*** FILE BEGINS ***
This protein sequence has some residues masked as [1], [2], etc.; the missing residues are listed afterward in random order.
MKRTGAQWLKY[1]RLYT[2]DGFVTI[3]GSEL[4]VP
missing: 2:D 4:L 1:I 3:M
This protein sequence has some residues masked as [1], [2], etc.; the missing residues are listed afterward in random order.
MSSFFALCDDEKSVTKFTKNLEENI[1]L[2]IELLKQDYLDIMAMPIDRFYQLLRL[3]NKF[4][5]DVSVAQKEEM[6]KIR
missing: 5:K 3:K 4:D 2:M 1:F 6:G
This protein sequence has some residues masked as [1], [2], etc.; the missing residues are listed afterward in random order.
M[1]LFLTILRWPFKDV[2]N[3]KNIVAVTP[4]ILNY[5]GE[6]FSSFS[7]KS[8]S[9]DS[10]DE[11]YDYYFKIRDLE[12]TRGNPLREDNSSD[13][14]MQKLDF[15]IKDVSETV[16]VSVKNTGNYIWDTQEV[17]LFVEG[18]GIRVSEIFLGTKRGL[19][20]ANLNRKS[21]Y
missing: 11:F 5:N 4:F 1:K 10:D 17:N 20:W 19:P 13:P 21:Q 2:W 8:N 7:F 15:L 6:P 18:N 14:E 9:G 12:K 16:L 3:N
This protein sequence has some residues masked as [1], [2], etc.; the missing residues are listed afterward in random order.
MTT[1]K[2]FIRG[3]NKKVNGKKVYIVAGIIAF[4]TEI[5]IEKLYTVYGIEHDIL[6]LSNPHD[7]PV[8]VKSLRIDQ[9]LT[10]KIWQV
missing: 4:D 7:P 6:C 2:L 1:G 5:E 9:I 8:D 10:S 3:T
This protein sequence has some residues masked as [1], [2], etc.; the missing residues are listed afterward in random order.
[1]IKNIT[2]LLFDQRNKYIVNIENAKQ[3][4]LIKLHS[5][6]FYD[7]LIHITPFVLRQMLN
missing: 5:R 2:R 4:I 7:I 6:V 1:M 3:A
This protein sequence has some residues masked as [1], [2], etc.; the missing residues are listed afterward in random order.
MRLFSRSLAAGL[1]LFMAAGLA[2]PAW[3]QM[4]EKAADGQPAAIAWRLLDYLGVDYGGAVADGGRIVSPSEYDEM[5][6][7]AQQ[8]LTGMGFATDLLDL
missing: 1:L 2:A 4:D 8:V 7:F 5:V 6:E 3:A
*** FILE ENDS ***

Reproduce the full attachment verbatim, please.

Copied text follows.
This protein sequence has some residues masked as [1], [2], etc.; the missing residues are listed afterward in random order.
MKRTGAQWLKY[1]RLYT[2]DGFVTI[3]GSEL[4]VP
missing: 2:D 4:L 1:I 3:M
This protein sequence has some residues masked as [1], [2], etc.; the missing residues are listed afterward in random order.
MSSFFALCDDEKSVTKFTKNLEENI[1]L[2]IELLKQDYLDIMAMPIDRFYQLLRL[3]NKF[4][5]DVSVAQKEEM[6]KIR
missing: 5:K 3:K 4:D 2:M 1:F 6:G
This protein sequence has some residues masked as [1], [2], etc.; the missing residues are listed afterward in random order.
M[1]LFLTILRWPFKDV[2]N[3]KNIVAVTP[4]ILNY[5]GE[6]FSSFS[7]KS[8]S[9]DS[10]DE[11]YDYYFKIRDLE[12]TRGNPLREDNSSD[13][14]MQKLDF[15]IKDVSETV[16]VSVKNTGNYIWDTQEV[17]LFVEG[18]GIRVSEIFLGTKRGL[19][20]ANLNRKS[21]Y
missing: 11:F 5:N 4:F 1:K 10:D 17:N 20:W 19:P 13:P 21:Q 2:W 8:N 7:F 15:L 6:P 18:N 14:E 9:G 12:K 16:L 3:N
This protein sequence has some residues masked as [1], [2], etc.; the missing residues are listed afterward in random order.
MTT[1]K[2]FIRG[3]NKKVNGKKVYIVAGIIAF[4]TEI[5]IEKLYTVYGIEHDIL[6]LSNPHD[7]PV[8]VKSLRIDQ[9]LT[10]KIWQV
missing: 4:D 7:P 6:C 2:L 1:G 5:E 9:I 8:D 10:S 3:T
This protein sequence has some residues masked as [1], [2], etc.; the missing residues are listed afterward in random order.
[1]IKNIT[2]LLFDQRNKYIVNIENAKQ[3][4]LIKLHS[5][6]FYD[7]LIHITPFVLRQMLN
missing: 5:R 2:R 4:I 7:I 6:V 1:M 3:A
This protein sequence has some residues masked as [1], [2], etc.; the missing residues are listed afterward in random order.
MRLFSRSLAAGL[1]LFMAAGLA[2]PAW[3]QM[4]EKAADGQPAAIAWRLLDYLGVDYGGAVADGGRIVSPSEYDEM[5][6][7]AQQ[8]LTGMGFATDLLDL
missing: 1:L 2:A 4:D 8:V 7:F 5:V 6:E 3:A